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Abstract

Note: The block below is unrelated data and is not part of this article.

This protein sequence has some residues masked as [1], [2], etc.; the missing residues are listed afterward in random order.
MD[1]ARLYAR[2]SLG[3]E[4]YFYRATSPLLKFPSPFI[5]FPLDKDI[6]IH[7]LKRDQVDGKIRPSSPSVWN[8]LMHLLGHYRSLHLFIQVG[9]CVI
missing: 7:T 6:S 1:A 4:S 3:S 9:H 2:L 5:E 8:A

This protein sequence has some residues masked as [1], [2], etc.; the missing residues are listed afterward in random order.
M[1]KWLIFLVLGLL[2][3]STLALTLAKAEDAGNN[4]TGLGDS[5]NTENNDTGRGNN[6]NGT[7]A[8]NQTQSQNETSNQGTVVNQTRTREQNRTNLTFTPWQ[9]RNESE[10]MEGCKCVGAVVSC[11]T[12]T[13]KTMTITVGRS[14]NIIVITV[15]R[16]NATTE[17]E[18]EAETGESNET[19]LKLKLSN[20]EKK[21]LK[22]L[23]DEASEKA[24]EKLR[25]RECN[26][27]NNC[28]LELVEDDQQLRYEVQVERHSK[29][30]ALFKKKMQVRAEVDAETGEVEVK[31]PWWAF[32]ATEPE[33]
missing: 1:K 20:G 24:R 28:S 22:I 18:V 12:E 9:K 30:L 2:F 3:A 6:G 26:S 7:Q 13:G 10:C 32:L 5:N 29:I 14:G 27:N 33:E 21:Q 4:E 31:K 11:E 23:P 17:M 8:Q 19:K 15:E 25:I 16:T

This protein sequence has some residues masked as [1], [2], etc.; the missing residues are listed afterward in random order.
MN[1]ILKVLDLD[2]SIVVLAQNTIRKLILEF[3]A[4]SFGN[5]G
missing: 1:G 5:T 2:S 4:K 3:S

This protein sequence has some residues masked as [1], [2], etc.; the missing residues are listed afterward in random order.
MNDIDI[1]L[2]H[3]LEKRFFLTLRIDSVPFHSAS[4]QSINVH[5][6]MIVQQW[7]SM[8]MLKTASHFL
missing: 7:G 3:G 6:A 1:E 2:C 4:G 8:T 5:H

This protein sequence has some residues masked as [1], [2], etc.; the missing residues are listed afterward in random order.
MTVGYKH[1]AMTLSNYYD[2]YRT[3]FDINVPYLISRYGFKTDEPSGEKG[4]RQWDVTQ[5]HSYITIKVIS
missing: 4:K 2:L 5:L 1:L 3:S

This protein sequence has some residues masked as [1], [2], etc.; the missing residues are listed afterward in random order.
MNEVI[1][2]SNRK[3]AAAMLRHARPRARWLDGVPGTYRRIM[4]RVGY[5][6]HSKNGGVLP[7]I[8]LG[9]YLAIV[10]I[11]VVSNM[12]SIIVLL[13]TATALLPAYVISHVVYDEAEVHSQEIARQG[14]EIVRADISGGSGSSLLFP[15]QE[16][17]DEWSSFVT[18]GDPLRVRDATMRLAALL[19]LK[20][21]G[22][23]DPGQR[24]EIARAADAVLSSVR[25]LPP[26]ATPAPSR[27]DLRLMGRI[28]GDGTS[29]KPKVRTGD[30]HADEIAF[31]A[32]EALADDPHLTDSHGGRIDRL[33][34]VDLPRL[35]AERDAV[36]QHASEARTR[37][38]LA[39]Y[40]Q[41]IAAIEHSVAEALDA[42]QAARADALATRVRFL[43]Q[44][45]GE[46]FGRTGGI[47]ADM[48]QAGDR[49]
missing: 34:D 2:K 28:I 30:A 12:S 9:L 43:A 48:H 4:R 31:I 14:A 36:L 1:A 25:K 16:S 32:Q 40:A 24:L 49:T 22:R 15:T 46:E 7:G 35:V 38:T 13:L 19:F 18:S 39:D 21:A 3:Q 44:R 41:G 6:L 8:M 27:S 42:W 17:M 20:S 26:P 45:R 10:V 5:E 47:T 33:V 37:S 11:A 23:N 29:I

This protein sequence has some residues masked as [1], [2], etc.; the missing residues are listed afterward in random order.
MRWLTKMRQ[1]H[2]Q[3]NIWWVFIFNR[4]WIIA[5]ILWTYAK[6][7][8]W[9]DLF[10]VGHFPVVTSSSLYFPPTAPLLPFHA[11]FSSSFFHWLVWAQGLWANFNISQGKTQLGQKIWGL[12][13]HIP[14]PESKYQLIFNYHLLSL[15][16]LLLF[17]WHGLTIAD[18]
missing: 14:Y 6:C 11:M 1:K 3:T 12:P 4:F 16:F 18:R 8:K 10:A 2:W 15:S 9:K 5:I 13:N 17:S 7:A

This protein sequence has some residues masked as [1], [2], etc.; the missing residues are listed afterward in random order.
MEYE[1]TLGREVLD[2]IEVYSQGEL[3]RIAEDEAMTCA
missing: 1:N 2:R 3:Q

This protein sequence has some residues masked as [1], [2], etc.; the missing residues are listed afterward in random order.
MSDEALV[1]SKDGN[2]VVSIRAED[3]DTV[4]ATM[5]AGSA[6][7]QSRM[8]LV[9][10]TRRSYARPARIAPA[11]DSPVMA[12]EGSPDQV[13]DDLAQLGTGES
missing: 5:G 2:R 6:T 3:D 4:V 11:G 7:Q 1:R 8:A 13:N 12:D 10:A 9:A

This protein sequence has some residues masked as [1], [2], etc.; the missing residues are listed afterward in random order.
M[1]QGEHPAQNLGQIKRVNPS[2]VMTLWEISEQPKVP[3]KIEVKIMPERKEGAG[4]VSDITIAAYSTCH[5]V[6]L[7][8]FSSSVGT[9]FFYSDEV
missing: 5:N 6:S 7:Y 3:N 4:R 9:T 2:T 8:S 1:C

In 2003, about 56 percent of those eligible to participate in the Food Stamp Program actually participated. The participation rate varied substantially across States, ranging from a high of 83 percent in Oregon to a low of 43 percent in Massachusetts. Using data for 2003 from the Food Stamp Program Quality Control and Current Population Survey, this study examined factors that help to explain the variation. Results show that different population characteristics across States are a major factor because different types of eligible people tend to participate at different rates. States with a higher share of households headed by elderly people had lower rates, while those with a higher share of households without earnings and headed by nonelderly people had higher participation rates. Yet, substantial variation remained after “standardized” State participation rates were calculated that adjust for these compositional differences. Attempts to further explain these standardized rates by State policies and economic conditions were unsuccessful, perhaps due to the limited sample size and imprecise measures of policies.

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